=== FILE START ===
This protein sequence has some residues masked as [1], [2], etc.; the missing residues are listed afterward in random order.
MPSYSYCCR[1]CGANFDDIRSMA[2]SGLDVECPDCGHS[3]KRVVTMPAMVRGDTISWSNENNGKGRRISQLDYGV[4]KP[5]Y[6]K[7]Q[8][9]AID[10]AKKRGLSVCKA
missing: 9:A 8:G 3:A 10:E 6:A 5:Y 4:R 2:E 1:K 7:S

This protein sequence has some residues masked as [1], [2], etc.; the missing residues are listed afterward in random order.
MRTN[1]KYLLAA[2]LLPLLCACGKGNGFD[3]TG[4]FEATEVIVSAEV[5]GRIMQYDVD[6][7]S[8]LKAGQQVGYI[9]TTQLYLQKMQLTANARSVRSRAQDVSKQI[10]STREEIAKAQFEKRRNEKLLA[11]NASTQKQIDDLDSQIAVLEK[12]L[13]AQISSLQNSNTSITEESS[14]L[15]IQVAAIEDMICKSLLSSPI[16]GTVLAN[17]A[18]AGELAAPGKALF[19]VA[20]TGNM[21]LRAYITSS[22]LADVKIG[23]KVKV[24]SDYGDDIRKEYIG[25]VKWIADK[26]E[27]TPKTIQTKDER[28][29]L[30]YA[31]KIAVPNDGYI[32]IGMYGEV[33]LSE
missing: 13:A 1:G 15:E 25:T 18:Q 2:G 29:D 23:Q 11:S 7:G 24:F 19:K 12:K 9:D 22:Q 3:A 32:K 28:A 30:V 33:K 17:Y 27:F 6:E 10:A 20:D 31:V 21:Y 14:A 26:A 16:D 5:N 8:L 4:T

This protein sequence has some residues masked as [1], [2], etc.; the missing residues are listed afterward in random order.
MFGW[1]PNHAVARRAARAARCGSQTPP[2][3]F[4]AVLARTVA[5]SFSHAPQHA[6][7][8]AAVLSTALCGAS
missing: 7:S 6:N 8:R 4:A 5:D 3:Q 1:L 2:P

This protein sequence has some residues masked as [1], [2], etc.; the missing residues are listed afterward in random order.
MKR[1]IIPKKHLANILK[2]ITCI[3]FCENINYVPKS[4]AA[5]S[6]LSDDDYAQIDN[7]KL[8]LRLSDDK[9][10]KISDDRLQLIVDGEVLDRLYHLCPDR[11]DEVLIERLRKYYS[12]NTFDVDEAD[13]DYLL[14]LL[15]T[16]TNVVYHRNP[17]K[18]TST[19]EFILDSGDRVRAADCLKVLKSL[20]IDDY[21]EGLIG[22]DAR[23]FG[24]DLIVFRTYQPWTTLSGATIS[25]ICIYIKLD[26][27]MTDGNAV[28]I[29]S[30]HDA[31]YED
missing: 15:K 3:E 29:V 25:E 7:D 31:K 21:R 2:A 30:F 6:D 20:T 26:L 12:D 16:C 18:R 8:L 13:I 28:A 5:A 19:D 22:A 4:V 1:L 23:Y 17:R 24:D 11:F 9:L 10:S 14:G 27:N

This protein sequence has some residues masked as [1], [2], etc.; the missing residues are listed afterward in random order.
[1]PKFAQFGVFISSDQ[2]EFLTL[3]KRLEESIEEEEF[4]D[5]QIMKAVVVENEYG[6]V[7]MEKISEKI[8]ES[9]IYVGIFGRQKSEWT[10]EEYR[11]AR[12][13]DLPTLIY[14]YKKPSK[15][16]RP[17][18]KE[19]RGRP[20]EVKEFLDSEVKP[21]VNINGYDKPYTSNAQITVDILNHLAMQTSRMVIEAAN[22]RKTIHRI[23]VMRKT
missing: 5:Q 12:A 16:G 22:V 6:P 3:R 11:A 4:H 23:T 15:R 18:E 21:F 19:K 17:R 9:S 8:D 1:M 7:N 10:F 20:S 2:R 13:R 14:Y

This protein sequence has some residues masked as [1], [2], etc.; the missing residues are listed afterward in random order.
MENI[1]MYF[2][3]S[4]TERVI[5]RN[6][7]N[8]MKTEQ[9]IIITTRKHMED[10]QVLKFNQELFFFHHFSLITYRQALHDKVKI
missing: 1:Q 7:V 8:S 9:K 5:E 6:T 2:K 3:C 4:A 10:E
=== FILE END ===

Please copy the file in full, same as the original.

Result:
This protein sequence has some residues masked as [1], [2], etc.; the missing residues are listed afterward in random order.
MPSYSYCCR[1]CGANFDDIRSMA[2]SGLDVECPDCGHS[3]KRVVTMPAMVRGDTISWSNENNGKGRRISQLDYGV[4]KP[5]Y[6]K[7]Q[8][9]AID[10]AKKRGLSVCKA
missing: 9:A 8:G 3:A 10:E 6:A 5:Y 4:R 2:E 1:K 7:S

This protein sequence has some residues masked as [1], [2], etc.; the missing residues are listed afterward in random order.
MRTN[1]KYLLAA[2]LLPLLCACGKGNGFD[3]TG[4]FEATEVIVSAEV[5]GRIMQYDVD[6][7]S[8]LKAGQQVGYI[9]TTQLYLQKMQLTANARSVRSRAQDVSKQI[10]STREEIAKAQFEKRRNEKLLA[11]NASTQKQIDDLDSQIAVLEK[12]L[13]AQISSLQNSNTSITEESS[14]L[15]IQVAAIEDMICKSLLSSPI[16]GTVLAN[17]A[18]AGELAAPGKALF[19]VA[20]TGNM[21]LRAYITSS[22]LADVKIG[23]KVKV[24]SDYGDDIRKEYIG[25]VKWIADK[26]E[27]TPKTIQTKDER[28][29]L[30]YA[31]KIAVPNDGYI[32]IGMYGEV[33]LSE
missing: 13:A 1:G 15:E 25:T 18:Q 2:G 29:D 23:Q 11:S 7:G 24:F 19:K 12:K 9:D 22:Q 3:A 32:K 28:A 30:V 33:K 17:Y 27:F 6:E 10:A 20:D 31:V 21:Y 14:A 26:A 16:D 5:N 8:L 4:T

This protein sequence has some residues masked as [1], [2], etc.; the missing residues are listed afterward in random order.
MFGW[1]PNHAVARRAARAARCGSQTPP[2][3]F[4]AVLARTVA[5]SFSHAPQHA[6][7][8]AAVLSTALCGAS
missing: 7:S 6:N 8:R 4:A 5:D 3:Q 1:L 2:P

This protein sequence has some residues masked as [1], [2], etc.; the missing residues are listed afterward in random order.
MKR[1]IIPKKHLANILK[2]ITCI[3]FCENINYVPKS[4]AA[5]S[6]LSDDDYAQIDN[7]KL[8]LRLSDDK[9][10]KISDDRLQLIVDGEVLDRLYHLCPDR[11]DEVLIERLRKYYS[12]NTFDVDEAD[13]DYLL[14]LL[15]T[16]TNVVYHRNP[17]K[18]TST[19]EFILDSGDRVRAADCLKVLKSL[20]IDDY[21]EGLIG[22]DAR[23]FG[24]DLIVFRTYQPWTTLSGATIS[25]ICIYIKLD[26][27]MTDGNAV[28]I[29]S[30]HDA[31]YED
missing: 15:K 3:E 29:V 25:E 7:D 31:K 21:R 2:A 30:F 6:D 20:T 26:L 12:D 16:C 18:R 8:L 13:I 28:A 5:A 19:D 22:A 4:V 1:L 23:Y 17:R 24:D 11:F 9:L 10:S 14:G 27:N

This protein sequence has some residues masked as [1], [2], etc.; the missing residues are listed afterward in random order.
[1]PKFAQFGVFISSDQ[2]EFLTL[3]KRLEESIEEEEF[4]D[5]QIMKAVVVENEYG[6]V[7]MEKISEKI[8]ES[9]IYVGIFGRQKSEWT[10]EEYR[11]AR[12][13]DLPTLIY[14]YKKPSK[15][16]RP[17][18]KE[19]RGRP[20]EVKEFLDSEVKP[21]VNINGYDKPYTSNAQITVDILNHLAMQTSRMVIEAAN[22]RKTIHRI[23]VMRKT
missing: 5:Q 12:A 16:G 22:V 6:P 3:R 11:A 4:H 23:T 15:R 18:E 21:F 19:K 17:R 9:S 8:D 1:M 7:N 10:F 20:S 2:R 13:R 14:Y

This protein sequence has some residues masked as [1], [2], etc.; the missing residues are listed afterward in random order.
MENI[1]MYF[2][3]S[4]TERVI[5]RN[6][7]N[8]MKTEQ[9]IIITTRKHMED[10]QVLKFNQELFFFHHFSLITYRQALHDKVKI
missing: 1:Q 7:V 8:S 9:K 5:E 6:T 2:K 3:C 4:A 10:E